Diamond nanopillars with incorporated single photon emitters for quantum technologies
For the application of optical quantum technologies, high-efficiency single photon emitters are required. One of the most promising single photon sources are defect centers in diamond which can be operated both at room as well as cryogenic temperatures. Through the incorporation into diamond nanostructures, the highest optical efficiencies can be achieved.
The Ferdinand-Braun-Institut has now succeeded in fabricating nanostructures in diamond that have the shape of pillars and are therefore called nanopillars. A 2 x 2 µm2 grid of such nanopillars, each with a diameter of about 200 nm, is visualized in a scanning electron micrograph in Fig. 1. For the diamond patterning, oxygen plasma was used in an inductively coupled plasma etcher.
The nanopillars act as waveguides for light that is generated by laser irradiation via a single photon emitter located right at the center of the nanopillar. The nanopillars enable the efficient collection in an optical microscope, which is crucial for a variety of applications in quantum technology.
A single photon emitter is a very faint light source that only emits the smallest unit of light: one photon at one point of time. In contrast to classical light sources, e.g., LEDs or lasers, single photons obey different photon statistics and are therefore suited for secure communication and optical quantum simulations.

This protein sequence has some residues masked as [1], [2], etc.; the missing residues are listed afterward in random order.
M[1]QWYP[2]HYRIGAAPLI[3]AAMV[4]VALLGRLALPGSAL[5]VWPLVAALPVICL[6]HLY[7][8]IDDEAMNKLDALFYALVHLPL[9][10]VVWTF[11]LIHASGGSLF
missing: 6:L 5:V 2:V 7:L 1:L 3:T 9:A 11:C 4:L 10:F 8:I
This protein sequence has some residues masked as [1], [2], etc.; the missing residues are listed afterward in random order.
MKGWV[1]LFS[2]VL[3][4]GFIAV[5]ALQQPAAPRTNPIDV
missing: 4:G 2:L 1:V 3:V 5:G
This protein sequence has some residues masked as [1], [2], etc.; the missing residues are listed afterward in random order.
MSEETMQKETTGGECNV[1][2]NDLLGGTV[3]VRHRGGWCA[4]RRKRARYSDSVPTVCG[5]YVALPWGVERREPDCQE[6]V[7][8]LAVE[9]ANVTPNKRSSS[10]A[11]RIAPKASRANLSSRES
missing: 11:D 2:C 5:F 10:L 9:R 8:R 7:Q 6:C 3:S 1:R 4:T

Before the nanopillars were etched into the diamond substrate, which typically has dimensions of 3 x 3 x 0.3 mm3, single tin-vacancy (SnV) defect centers were fabricated through ion implantation of tin and subsequent annealing at 1050ºC. The implantation was carried out at FBH, annealing was done in Prof. Kai Müller’s group at the Walter-Schottky Institute, Technical University Munich. In contrast to typical implantation doses of 10^12 to 10^16 ions/cm2 used in semiconductor fabrication, the dose of tin implantation was only about 10^11 ions/cm2. During the annealing process, single lattice vacancies in diamond are mobilized and diffuse through the diamond lattice. Due to a lower bonding energy, these lattice vacancies can combine with the implanted tin ions to form a SnV defect center at random lateral positions. After the nanopillar fabrication laser scanning methods and spectroscopic analysis are applied to determine if SnV defect centers were incorporated into the pillar. A typical spectrum of a single SnV defect centeris shown in Fig. 2.
The experimental verification that the light emitted from an SnV defect center inside a nanopillar is indeed of quantum nature is performed with so-called autocorrelation measurements. In case that single photons are collected, the second-order autocorrelation function g(2)(t) exhibits a dip at t=0. A typical g(2)-function is plotted in Fig. 3, values of g(2)<1 indicate the quantum nature of light as is confirmed here.
The use of the SnV-nanopillar structures made at FBH for quantum technology application is presently under further development.
The discussed results were realized within the project “Diamant-Nanophotonik für On-Chip Quantentechnologien” (DiNOQuant, project number 13N14921) supported by the Federal Ministry of Education and Research of Germany (BMBF).